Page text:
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TRAVEL BRIEFCASE

Vacation travel picking up; for business, not so much

Hotel bookings for leisure travelers in North America for the next 12 months are up 4.6%, while those for individual corporate travelers are up just 7% compared to the previous period.

June 17, 2013|By Hugo Martín, Los Angeles Times
  • Crowds flock to opening day of the Electronic Entertainment Expo at the Los Angeles Convention Center.
Crowds flock to opening day of the Electronic Entertainment Expo at the… (Irfan Khan, Los Angeles…)

With the economy on the rebound, Americans once again are cracking open their pocketbooks to take family vacations and other leisure trips.

But corporate managers in charge of spending for business conferences and conventions remain tightfisted with their money.

That is one conclusion from a study of bookings at nearly 4,000 hotels by TravelClick, a New York company that provides booking software and business data for major hotel chains.

Hotel bookings for leisure travelers in North America for the next 12 months are up 4.6%, while bookings for individual business travelers are up 7% compared with the previous period, according to TravelClick.

But bookings for groups are up only 1.7%, according to the report.

"What that would tell me is that indeed there is caution in buying in the business environment," said Tim Hart, executive vice president for business intelligence at TravelClick.

That trend holds true in Los Angeles, where the city's convention center has booked 23 conventions for 2013, the same number as 2012. But the conventions are much smaller compared with last year, when the city hosted major gatherings such as the American Heart Assn. conference, which drew about 28,000 people.

"They are still coming for meetings, but maybe the travel budget has been cut so they might not be staying as long," said Susan Lomax, a spokeswoman for the Los Angeles Tourism and Convention Board.

The good news for local hotel owners is that tourism remains strong. The city hosted a record 41.4 million visitors last year, and all signs point to another record-breaking year, with hotel bookings for tourists up 33% this year, Lomax said.

American putting more seats in planes

The squeeze continues.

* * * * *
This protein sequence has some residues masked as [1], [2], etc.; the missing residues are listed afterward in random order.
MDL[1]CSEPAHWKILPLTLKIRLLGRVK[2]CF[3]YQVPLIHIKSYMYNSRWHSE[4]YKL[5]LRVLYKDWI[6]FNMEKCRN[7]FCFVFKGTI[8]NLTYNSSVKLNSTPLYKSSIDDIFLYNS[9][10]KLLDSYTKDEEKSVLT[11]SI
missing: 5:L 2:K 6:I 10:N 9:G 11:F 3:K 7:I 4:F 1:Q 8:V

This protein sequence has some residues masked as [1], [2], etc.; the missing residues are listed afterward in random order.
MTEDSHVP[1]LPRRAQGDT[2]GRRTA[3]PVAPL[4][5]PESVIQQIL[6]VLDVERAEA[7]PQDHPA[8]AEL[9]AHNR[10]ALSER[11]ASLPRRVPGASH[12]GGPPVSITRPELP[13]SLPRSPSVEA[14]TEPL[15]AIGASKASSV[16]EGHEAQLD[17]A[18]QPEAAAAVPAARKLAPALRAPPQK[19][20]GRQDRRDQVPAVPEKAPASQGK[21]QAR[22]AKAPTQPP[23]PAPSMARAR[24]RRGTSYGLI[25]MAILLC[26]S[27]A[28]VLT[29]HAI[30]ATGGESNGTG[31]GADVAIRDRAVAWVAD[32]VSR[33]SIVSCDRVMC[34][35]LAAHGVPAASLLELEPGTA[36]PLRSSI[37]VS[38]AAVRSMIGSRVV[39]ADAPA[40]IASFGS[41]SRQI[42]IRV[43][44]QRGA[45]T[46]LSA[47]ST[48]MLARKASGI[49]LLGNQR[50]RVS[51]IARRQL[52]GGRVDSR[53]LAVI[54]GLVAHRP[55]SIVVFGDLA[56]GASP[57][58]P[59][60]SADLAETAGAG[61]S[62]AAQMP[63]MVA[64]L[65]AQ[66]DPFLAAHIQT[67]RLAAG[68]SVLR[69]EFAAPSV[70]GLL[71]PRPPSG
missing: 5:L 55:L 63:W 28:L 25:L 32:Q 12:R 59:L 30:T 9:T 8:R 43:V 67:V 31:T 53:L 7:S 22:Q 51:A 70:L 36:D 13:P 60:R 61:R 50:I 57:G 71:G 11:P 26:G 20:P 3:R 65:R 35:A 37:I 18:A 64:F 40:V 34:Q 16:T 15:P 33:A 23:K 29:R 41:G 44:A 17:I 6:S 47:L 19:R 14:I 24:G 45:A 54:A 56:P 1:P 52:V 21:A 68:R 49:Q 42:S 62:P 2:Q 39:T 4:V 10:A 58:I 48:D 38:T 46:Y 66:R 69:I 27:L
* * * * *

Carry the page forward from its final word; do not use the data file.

Joining several other airlines that have packed their cabins with extra seats, American Airlines said it plans to squeeze in more seats on its Boeing 737 and MD-80 planes, which make up more than 60% of the fleet.

The airline, which expects to emerge from bankruptcy and merge with US Airways in the next few months, has yet to decide how many seats it will add.

"Although we expect to add seats to the 737 and MD-80 fleets, we are evaluating the right number of seats and the impact on revenue and cost while retaining our Main Cabin Extra product," the airline said in a statement.

One consideration is that by adding seats, American may be required to add an extra flight attendant on each flight to meet a Federal Aviation Administration rule requiring one flight attendant for every 50 seats.

If this sounds like deja vu, it's because American announced plans last year to install 10 extra seats on its Boeing 777 to make room for lie-flat seats in business class. The airline said it will begin to add those seats next year.

American is not unique in trying to squeeze more revenue out of each plane.

Alaska, JetBlue, Southwest and Spirit airlines have all installed seats with thinner seat back cushions, allowing the carriers to squeeze in more seats per cabin. Spirit, for example, packs 178 seats on an Airbus 320, while United puts 138 seats on the same aircraft model.

Singapore Airlines' menus varies by airport

On Singapore Airlines, the onboard menu changes with each airport the carrier serves so fliers can order local dishes or drinks.

For example, passengers flying from San Francisco to Hong Kong or South Korea can order Napa Valley wines.

"The whole program is to give passengers a taste of something familiar," said James Boyd, a spokesman for the airline.

What do passengers flying from Los Angeles get? A selection of doughnuts from Randy's Donuts in Inglewood.

The doughnuts, which are delivered daily to the airline's catering facility, are made a bit smaller than typical Randy's Donuts to better fit on the airplane's serving dishes.

Also, the deep-fried pastries are offered only in the high-priced suites and in the business- and first-class sections — not in economy.

hugo.martin@latimes.com

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